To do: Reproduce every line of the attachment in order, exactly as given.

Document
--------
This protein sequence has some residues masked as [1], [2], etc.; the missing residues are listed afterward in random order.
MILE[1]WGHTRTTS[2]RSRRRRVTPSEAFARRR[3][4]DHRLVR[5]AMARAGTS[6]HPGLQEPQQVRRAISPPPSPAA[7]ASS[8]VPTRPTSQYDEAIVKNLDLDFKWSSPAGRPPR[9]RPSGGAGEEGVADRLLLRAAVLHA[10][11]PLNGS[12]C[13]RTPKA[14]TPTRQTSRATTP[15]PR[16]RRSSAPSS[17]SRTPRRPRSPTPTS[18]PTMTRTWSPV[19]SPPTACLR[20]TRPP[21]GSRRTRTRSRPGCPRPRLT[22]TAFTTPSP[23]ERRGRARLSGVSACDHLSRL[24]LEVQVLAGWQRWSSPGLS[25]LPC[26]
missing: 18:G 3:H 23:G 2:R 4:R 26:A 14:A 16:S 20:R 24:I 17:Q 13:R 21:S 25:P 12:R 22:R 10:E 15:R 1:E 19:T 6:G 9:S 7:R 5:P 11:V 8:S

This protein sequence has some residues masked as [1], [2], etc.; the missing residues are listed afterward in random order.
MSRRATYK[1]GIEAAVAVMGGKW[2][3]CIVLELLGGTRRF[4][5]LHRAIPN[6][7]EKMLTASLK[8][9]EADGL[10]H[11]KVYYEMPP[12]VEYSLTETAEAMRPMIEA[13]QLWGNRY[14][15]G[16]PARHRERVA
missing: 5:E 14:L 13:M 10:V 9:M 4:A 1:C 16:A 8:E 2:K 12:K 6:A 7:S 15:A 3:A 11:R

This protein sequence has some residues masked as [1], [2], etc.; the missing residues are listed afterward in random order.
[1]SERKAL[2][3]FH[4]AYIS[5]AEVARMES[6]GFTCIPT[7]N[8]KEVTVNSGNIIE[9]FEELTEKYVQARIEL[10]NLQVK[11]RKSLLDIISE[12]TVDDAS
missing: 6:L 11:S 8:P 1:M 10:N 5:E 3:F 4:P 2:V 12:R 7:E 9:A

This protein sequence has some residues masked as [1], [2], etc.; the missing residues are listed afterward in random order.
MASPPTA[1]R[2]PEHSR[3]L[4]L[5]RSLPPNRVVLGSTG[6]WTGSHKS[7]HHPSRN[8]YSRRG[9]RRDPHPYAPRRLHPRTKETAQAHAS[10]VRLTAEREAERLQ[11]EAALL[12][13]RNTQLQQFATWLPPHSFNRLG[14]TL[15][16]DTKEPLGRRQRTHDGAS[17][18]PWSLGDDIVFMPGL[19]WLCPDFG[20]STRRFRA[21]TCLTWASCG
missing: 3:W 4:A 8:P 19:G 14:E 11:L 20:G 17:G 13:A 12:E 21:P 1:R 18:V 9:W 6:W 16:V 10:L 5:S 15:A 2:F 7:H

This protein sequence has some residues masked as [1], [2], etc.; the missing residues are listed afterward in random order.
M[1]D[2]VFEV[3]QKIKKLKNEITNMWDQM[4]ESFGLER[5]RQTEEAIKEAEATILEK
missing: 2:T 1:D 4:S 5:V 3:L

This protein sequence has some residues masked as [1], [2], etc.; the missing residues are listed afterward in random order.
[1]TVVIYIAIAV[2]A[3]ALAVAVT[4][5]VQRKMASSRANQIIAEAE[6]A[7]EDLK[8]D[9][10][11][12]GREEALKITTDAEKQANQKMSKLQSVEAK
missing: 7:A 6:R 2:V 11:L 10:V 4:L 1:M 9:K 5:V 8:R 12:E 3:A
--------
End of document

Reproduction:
This protein sequence has some residues masked as [1], [2], etc.; the missing residues are listed afterward in random order.
MILE[1]WGHTRTTS[2]RSRRRRVTPSEAFARRR[3][4]DHRLVR[5]AMARAGTS[6]HPGLQEPQQVRRAISPPPSPAA[7]ASS[8]VPTRPTSQYDEAIVKNLDLDFKWSSPAGRPPR[9]RPSGGAGEEGVADRLLLRAAVLHA[10][11]PLNGS[12]C[13]RTPKA[14]TPTRQTSRATTP[15]PR[16]RRSSAPSS[17]SRTPRRPRSPTPTS[18]PTMTRTWSPV[19]SPPTACLR[20]TRPP[21]GSRRTRTRSRPGCPRPRLT[22]TAFTTPSP[23]ERRGRARLSGVSACDHLSRL[24]LEVQVLAGWQRWSSPGLS[25]LPC[26]
missing: 18:G 3:H 23:G 2:R 4:R 26:A 14:A 16:S 20:R 24:I 17:Q 13:R 21:S 25:P 12:R 22:R 10:E 15:R 1:E 19:T 6:G 9:S 7:R 5:P 11:V 8:S

This protein sequence has some residues masked as [1], [2], etc.; the missing residues are listed afterward in random order.
MSRRATYK[1]GIEAAVAVMGGKW[2][3]CIVLELLGGTRRF[4][5]LHRAIPN[6][7]EKMLTASLK[8][9]EADGL[10]H[11]KVYYEMPP[12]VEYSLTETAEAMRPMIEA[13]QLWGNRY[14][15]G[16]PARHRERVA
missing: 5:E 14:L 13:M 10:V 9:M 4:A 1:C 16:A 8:E 2:K 12:K 6:A 7:S 15:A 3:A 11:R

This protein sequence has some residues masked as [1], [2], etc.; the missing residues are listed afterward in random order.
[1]SERKAL[2][3]FH[4]AYIS[5]AEVARMES[6]GFTCIPT[7]N[8]KEVTVNSGNIIE[9]FEELTEKYVQARIEL[10]NLQVK[11]RKSLLDIISE[12]TVDDAS
missing: 6:L 11:S 8:P 1:M 10:N 5:E 3:F 4:P 2:V 12:R 7:E 9:A

This protein sequence has some residues masked as [1], [2], etc.; the missing residues are listed afterward in random order.
MASPPTA[1]R[2]PEHSR[3]L[4]L[5]RSLPPNRVVLGSTG[6]WTGSHKS[7]HHPSRN[8]YSRRG[9]RRDPHPYAPRRLHPRTKETAQAHAS[10]VRLTAEREAERLQ[11]EAALL[12][13]RNTQLQQFATWLPPHSFNRLG[14]TL[15][16]DTKEPLGRRQRTHDGAS[17][18]PWSLGDDIVFMPGL[19]WLCPDFG[20]STRRFRA[21]TCLTWASCG
missing: 3:W 4:A 8:P 19:G 14:E 11:L 20:G 17:G 13:A 12:E 21:P 1:R 18:V 9:W 6:W 16:V 10:L 5:S 15:A 2:F 7:H

This protein sequence has some residues masked as [1], [2], etc.; the missing residues are listed afterward in random order.
M[1]D[2]VFEV[3]QKIKKLKNEITNMWDQM[4]ESFGLER[5]RQTEEAIKEAEATILEK
missing: 2:T 1:D 4:S 5:V 3:L

This protein sequence has some residues masked as [1], [2], etc.; the missing residues are listed afterward in random order.
[1]TVVIYIAIAV[2]A[3]ALAVAVT[4][5]VQRKMASSRANQIIAEAE[6]A[7]EDLK[8]D[9][10][11][12]GREEALKITTDAEKQANQKMSKLQSVEAK
missing: 7:A 6:R 2:V 11:L 10:V 4:L 1:M 9:K 5:V 8:R 12:E 3:A